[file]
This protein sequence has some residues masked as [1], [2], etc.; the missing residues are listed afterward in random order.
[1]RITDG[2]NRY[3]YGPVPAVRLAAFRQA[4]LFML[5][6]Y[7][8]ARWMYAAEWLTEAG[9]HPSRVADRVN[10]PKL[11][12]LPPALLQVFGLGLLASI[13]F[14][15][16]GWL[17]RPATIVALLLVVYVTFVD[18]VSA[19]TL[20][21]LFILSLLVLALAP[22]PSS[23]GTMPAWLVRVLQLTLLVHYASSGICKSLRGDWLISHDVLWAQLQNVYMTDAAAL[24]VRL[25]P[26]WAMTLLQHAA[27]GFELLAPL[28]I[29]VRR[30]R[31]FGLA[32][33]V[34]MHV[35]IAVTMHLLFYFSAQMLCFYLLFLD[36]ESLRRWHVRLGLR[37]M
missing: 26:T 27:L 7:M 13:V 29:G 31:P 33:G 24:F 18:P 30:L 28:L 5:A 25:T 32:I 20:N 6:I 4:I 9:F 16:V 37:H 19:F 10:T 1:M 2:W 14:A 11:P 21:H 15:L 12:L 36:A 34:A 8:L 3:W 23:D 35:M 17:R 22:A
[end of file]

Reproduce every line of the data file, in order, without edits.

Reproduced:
This protein sequence has some residues masked as [1], [2], etc.; the missing residues are listed afterward in random order.
[1]RITDG[2]NRY[3]YGPVPAVRLAAFRQA[4]LFML[5][6]Y[7][8]ARWMYAAEWLTEAG[9]HPSRVADRVN[10]PKL[11][12]LPPALLQVFGLGLLASI[13]F[14][15][16]GWL[17]RPATIVALLLVVYVTFVD[18]VSA[19]TL[20][21]LFILSLLVLALAP[22]PSS[23]GTMPAWLVRVLQLTLLVHYASSGICKSLRGDWLISHDVLWAQLQNVYMTDAAAL[24]VRL[25]P[26]WAMTLLQHAA[27]GFELLAPL[28]I[29]VRR[30]R[31]FGLA[32][33]V[34]MHV[35]IAVTMHLLFYFSAQMLCFYLLFLD[36]ESLRRWHVRLGLR[37]M
missing: 26:T 27:L 7:M 13:V 29:G 31:P 33:G 24:F 18:P 30:L 28:L 5:A 25:T 32:I 20:N 6:I 4:I 9:F 16:V 37:H 19:F 10:T 1:M 2:W 14:A 11:P 21:H 15:L 12:L 36:A 34:A 8:L 3:W 23:D 35:M 17:R 22:A